Re: Smooth animation
- From: "Peter Oliphant" <poliphant@xxxxxxxxxxxxxxxx>
- Date: Mon, 28 Nov 2005 11:54:30 -0800
Just a guess, but there are two ways of writing an animation engine. One is
called 'frame based' and the other 'time based'. The difference between the
two only occurs when a frame can't be drawn fast enough to be done before
the next frame is to be drawn. When this happens the two methods deal with
the problem in different ways.
'Frame based' methods will drop frames or show every frame. In the first
case the animation can look jerky due to missing frames. In the latter case
the animation is smooth, but the animation will be slower than realtime
(e.g., a system intending to be 15 frames-a-second will take longer than a
second to show the 15 frames).
'Time based' methods figure out how long it has been since the last frame
was drawn and then figures out what the graphics should look like after this
amount of delta time has occurred. For example, if 1/10 of a second has gone
by since last frame was drawn then objects being animated are computed as to
there position 1/10 second after they were drawn last and then rendered in
that position. This method tends to provide far smoother visualizaton of the
animation since the animated objects are always drawn where they should be
for the time (i.e., it preserves realtime). This method can be roughly
thought of as dropping 'partial-frames', since the time between frame
updates need not be constant, and so if 1.5 frames of time has transpired
then it drops 'half a frame' and shows the object in its correct location
for the time. Frame based would either have to drop this frame (and
therefore look late) or show the next frame (and therefore look early).
Thus, its possible your animation method is frame based. This would cause
jerkiness due to the object not being rendered in its 'realtime' position,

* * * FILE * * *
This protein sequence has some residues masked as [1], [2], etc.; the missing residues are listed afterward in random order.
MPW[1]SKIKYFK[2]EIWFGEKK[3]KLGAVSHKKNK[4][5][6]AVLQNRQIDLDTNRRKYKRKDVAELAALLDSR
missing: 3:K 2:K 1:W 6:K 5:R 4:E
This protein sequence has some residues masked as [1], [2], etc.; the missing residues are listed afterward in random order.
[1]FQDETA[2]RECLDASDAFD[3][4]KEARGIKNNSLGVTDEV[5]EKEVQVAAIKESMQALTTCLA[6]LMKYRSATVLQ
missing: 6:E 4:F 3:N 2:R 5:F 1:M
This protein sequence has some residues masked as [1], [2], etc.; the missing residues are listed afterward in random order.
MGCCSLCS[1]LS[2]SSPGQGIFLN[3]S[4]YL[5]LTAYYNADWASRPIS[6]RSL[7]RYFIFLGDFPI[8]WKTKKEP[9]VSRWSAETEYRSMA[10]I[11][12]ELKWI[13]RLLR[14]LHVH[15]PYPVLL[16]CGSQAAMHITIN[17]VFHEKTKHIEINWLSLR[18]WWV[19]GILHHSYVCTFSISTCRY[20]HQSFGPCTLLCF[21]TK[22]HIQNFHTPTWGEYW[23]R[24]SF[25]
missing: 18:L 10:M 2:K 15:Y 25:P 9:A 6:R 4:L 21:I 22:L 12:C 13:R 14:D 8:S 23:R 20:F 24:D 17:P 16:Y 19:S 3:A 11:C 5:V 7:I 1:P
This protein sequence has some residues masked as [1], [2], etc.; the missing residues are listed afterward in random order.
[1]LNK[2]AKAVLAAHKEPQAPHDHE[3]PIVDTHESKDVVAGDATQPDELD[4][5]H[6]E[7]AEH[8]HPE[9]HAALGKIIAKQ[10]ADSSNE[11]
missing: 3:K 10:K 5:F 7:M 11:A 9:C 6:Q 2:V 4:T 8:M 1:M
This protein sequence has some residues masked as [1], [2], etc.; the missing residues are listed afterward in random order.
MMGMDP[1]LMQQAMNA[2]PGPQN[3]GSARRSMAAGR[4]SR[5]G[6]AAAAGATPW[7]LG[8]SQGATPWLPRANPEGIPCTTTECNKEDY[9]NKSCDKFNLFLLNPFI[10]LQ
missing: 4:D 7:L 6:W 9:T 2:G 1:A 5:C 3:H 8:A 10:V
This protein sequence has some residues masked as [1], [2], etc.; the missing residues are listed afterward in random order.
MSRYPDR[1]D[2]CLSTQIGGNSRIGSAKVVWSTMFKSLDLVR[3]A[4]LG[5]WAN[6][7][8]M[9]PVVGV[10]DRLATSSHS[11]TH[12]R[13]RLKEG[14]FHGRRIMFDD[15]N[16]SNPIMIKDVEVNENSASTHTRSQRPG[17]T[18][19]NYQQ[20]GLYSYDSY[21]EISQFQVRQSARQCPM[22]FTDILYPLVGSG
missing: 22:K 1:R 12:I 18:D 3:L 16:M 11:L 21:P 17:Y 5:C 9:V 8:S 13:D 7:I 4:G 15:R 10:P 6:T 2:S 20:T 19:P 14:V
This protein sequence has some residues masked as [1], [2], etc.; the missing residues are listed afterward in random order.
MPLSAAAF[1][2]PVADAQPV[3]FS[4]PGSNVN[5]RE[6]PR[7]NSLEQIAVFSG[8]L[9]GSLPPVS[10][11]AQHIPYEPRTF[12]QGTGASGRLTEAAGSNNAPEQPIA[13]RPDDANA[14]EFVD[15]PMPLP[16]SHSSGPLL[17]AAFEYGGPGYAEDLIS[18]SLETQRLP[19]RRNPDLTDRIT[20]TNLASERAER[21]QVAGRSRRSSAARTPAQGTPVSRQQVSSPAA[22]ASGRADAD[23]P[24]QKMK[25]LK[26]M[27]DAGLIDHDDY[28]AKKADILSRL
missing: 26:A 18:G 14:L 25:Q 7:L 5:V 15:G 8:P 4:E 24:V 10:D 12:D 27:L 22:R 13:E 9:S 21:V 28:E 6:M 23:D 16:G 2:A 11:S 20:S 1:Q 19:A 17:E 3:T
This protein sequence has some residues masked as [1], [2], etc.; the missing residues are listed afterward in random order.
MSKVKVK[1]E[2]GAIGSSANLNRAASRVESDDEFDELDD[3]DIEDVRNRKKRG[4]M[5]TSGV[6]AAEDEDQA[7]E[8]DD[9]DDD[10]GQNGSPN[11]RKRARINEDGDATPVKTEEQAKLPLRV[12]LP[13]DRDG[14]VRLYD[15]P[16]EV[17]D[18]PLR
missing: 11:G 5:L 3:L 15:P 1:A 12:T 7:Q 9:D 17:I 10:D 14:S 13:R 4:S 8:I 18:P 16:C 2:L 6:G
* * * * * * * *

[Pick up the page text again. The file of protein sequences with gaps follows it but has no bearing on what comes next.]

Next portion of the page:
but rather in what is thought of as its 'next' position. If the 'next
position' is shown late or early, this causes jerkiness due to the
observer's experiencing the object visibly as not being where it mentally
And if that didn't confuse you, nothing will...lol : )
"Matt Jack" <mathieu_gdal@xxxxxxxx> wrote in message
> Dear all,
> I have a problem my my 3D app, I have tried to simplify the problem, and
> felt into working back on the tutorials. Here is the problem :
> I am working with the DirectX SDSK tutorial No6.
> Instead of making the tiger rotate, I make it translate horizontrally on
> the screen.
> The problem : this animation is not smooth.
> In spite of it is fast (more than 100 Fps), it looks like the tigers stops
> very shorty twice or more per second. It is not easy to see it, but it
> really gives the feeling that the app is not "smooth".
> - I have try to display the app fullscreen, same problem.
> - I have tried to set 2 to the Backbuffercount (Tom Millers says in his
> "Managed DirectX 9 Graphics &game programming", that wotking with
> backbuffer ocunt > 1 will improve "fluidity"), without result.
> - In fact, I have tried all the parameters without successs
> - I have also tried to turn off almost all the processes working on my
> machine... No result.
> - I have tried on another machine, with another graphics card (mine is
> NVidia 6x, the other is an ATI). Same result!
> Does anyone has encoutered the same problem?
> Is there a trick to avoid it?
> In advance, thank you!
- Smooth animation
- From: Matt Jack
- Smooth animation